New technologies improving the odds for osteoporosis patients

by Keri Janton

The older we get, the greater our risk of developing osteoporosis becomes. The fragile bone disease affects about 9 million Americans, and experts from the National Osteoporosis Foundation predict that it will be responsible for approximately 3 million fractures by 2025. The good news is that there are several innovative options aimed at improving the effects of osteoporosis, and one treatment that may someday prevent the disease.

INTEGRATED OUTCOMES NETWORK

After watching his grandmother struggle for years with osteoporosis, Dr. Christopher Recknor decided to dedicate his career to the disease. As medical director of the United Osteoporosis Centers in Gainesville, Ga., he has tracked patients' since 2007 and, combining that information with other data, created the Integrated Outcomes Network, or ION, a that assesses each patient's risk of fracture.

"There are lots of who are trying to be very functional and active," said Dr. Recknor. "The issue for the physician is to establish whether or not the patient is safe in being functional and active. We've shown that we can measure safety and predict fracture based upon that."

Since launching ION three years ago, Recknor said the refracture rate under his care has dropped from 14 percent to 3 percent, well below the national average.

CRYOTHERAPY

Cold therapy has gained popularity in recent years as a treatment to reduce the pain of athletes' sore muscles, among other uses.

According to Lauren Polivka, a licensed physical therapist and wellness coach at Icebox Cryotherapy Center, it's helpful to osteoporosis patients, too.

"Pain for most osteoporosis patients is due to compression in the , lack of mobility and the that has resulted," she said. "Cryotherapy is a safe, short, effective treatment that will affect the entire system."

The treatment involves applying to the client's skin for 30 seconds or less, which dramatically reduces the body temperature for a few minutes. The theory is that the skin reacts by sending messages to the brain, which stimulates the regulatory functions of the body.

"Osteoporosis generally doesn't cause discomfort in just one area," said Polivka, "so with the cryotherapy being systemic, it's teaching the body how to combat pain and inflammation. The body goes into a healing state with the constant blood flow to the muscles, ligaments and tendons, and that is what is so beneficial with osteoporosis pain management."

NANOTECHNOLOGY

There are plenty of medications on the market that treat osteoporosis, such as Fosamax and Miacalcin.

Dr. M. Neale Weitzmann and Dr. George R. Beck, associate professors in the Emory University Department of Medicine, hope that in 10 years or so, they will have developed a nanotechnology treatment that changes the way the disease is treated and could possibly prevent it entirely. It is in the patent stage now, and is and still being tested on lab mice.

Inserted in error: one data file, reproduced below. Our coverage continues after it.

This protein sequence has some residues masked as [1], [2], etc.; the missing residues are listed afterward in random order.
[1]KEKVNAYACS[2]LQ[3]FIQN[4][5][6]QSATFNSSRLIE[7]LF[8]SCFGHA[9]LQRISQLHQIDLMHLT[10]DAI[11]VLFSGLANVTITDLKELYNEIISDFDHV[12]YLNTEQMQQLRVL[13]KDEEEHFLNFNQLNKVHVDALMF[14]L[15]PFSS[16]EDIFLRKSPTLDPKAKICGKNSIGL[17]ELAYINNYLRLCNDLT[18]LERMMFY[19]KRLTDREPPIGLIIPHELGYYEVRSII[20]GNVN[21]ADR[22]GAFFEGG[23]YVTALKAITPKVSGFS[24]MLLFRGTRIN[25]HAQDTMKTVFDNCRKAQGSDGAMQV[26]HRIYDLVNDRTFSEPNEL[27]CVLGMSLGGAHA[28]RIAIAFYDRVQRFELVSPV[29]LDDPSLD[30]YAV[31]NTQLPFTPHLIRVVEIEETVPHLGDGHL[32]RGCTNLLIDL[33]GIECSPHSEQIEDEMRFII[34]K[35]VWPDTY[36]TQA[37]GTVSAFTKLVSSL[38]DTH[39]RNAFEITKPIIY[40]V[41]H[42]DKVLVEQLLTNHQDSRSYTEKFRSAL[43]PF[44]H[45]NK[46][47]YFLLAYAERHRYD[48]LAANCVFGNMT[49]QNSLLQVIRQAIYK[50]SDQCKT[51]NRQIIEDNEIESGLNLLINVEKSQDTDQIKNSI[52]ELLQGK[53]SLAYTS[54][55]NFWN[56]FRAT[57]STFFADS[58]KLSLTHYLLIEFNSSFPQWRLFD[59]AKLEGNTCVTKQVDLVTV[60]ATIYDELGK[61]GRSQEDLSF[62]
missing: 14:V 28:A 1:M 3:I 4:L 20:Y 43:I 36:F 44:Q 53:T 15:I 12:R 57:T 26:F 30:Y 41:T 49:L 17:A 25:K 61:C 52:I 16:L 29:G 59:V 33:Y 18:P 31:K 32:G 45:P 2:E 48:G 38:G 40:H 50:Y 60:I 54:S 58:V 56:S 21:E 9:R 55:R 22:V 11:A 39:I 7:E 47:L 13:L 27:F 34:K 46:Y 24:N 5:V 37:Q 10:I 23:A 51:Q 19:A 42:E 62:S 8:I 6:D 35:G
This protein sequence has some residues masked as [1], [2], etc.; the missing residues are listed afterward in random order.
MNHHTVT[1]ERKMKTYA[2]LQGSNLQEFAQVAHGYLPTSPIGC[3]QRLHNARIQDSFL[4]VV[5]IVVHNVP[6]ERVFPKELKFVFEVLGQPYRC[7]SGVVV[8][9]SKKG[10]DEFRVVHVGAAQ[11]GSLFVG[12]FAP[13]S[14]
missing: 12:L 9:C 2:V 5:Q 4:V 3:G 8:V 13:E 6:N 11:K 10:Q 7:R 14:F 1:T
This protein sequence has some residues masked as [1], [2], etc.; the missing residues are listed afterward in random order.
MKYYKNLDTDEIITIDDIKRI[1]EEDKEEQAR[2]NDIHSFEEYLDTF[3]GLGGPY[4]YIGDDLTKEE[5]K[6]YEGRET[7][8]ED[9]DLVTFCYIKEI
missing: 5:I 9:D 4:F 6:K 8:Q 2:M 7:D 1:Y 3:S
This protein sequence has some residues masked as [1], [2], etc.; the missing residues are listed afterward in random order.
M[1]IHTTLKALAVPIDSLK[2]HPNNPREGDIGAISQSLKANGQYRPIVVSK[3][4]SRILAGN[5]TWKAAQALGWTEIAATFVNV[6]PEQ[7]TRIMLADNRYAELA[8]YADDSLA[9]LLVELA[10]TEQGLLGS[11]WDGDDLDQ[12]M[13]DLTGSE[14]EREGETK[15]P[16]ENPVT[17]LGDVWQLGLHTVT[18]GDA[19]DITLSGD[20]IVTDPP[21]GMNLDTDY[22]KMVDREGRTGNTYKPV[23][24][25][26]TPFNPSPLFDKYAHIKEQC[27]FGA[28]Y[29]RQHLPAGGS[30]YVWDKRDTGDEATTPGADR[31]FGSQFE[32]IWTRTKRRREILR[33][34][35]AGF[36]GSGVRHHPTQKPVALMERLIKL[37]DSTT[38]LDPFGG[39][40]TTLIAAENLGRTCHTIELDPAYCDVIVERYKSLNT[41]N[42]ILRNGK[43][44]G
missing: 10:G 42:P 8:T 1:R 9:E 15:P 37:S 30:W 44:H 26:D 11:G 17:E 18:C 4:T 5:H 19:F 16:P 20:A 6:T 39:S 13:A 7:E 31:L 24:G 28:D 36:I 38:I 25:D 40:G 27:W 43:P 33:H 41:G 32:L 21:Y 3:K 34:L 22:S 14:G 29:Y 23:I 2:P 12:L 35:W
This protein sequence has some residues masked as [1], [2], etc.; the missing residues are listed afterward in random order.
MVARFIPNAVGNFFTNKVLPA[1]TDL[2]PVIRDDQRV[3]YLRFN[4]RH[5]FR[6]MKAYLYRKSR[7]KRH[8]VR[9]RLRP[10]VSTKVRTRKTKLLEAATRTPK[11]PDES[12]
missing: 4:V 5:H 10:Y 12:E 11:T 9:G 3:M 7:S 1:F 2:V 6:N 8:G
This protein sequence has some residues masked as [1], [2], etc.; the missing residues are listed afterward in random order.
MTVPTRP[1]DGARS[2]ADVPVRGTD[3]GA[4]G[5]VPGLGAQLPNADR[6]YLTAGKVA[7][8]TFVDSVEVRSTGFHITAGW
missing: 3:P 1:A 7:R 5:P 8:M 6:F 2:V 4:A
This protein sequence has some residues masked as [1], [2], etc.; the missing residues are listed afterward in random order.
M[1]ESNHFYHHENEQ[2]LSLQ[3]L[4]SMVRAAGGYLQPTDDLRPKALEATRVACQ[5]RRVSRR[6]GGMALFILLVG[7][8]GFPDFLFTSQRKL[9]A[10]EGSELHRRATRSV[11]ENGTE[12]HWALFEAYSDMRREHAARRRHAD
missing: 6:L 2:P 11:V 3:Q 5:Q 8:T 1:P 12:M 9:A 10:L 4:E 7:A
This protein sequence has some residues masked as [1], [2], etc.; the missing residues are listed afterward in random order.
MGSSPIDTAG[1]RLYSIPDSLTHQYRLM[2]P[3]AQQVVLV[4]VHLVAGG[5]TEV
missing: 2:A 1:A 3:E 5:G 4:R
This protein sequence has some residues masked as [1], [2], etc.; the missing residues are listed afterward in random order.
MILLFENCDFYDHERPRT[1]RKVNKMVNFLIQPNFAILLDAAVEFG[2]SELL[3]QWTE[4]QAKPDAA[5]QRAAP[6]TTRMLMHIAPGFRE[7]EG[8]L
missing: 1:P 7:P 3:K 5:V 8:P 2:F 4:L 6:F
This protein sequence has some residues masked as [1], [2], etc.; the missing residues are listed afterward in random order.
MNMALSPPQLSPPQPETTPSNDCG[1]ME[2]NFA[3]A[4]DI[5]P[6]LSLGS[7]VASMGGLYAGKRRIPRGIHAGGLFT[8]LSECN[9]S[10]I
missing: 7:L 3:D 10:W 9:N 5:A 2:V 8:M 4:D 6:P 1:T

"The hope is that this drug development could be useful in multiple forms of osteoporosis," said Dr. Weitzmann. "It could aid post-menopausal osteoporosis with women, age-related osteoporosis with men - it could even help with rarer causes of osteoporosis, like HIV and sickle cell disease in children."

This promising drug works on the molecular level by reducing bone breakdown and promoting bone formation. Most drugs, said Dr. Weitzmann, only focus on bone reabsorption.

"If everything goes as we plan, we could provide preventative measures, rather than just treatment after the fact," said Weitzmann. "The standard of care for could change completely."

OSTEOPOROSIS RESOURCES

United Osteoporosis Center for Gainesville. www.uochs.org/UOC/home.html

Ice Box Cryotherapy. www.iceboxtherapy.com

National Osteoporosis Foundation. www.nof.org.

not rated yet
add to favorites email to friend print save as pdf

Related Stories

Common osteoporosis drug slows formation of new bone

Apr 17, 2013

Although the drug zoledronic acid slows bone loss in osteoporosis patients, it also boosts levels of a biomarker that stops bone formation, according to a recent study accepted for publication in The Endocrine Society's Journal of ...

Simple reminders may help prevent fractures

Apr 17, 2013

Reminding primary care doctors to test at-risk patients for osteoporosis can prevent fractures and reduce health care costs, according to a recent study accepted for publication in The Endocrine Society's Journal of Clinical En ...

Osteoporosis risk factors after the menopause

Nov 13, 2012

A preliminary study of 127 post-menopausal women on hormone replacement therapy in Portugal suggests that there are several risk factors associated with osteoporosis and bone fracture these include age, low bone mineral density, ...

Recommended for you

Where Ebola battles are won

2 hours ago

(HealthDay)—Four hospitals that are home to advanced biocontainment facilities have become America's ground zero in the treatment of Ebola patients.

Depression tied to worse lumbar spine surgery outcomes

4 hours ago

(HealthDay)—Depressive symptoms are associated with poorer long-term outcome in patients undergoing surgery for lumbar spinal stenosis (LSS), according to research published in the Oct. 1 issue of The Sp ...

Ebola death toll edging to 4,900 mark: WHO

5 hours ago

The death toll in the world's worst-ever Ebola outbreak has edged closer to 4,900, while almost 10,000 people have now been infected, new figures from the World Health Organization showed Wednesday.

US to track everyone coming from Ebola nations

5 hours ago

U.S. authorities said Wednesday that everyone traveling into the U.S. from Ebola-stricken nations will be monitored for symptoms for 21 days. That includes returning American aid workers, federal health employees ...

User comments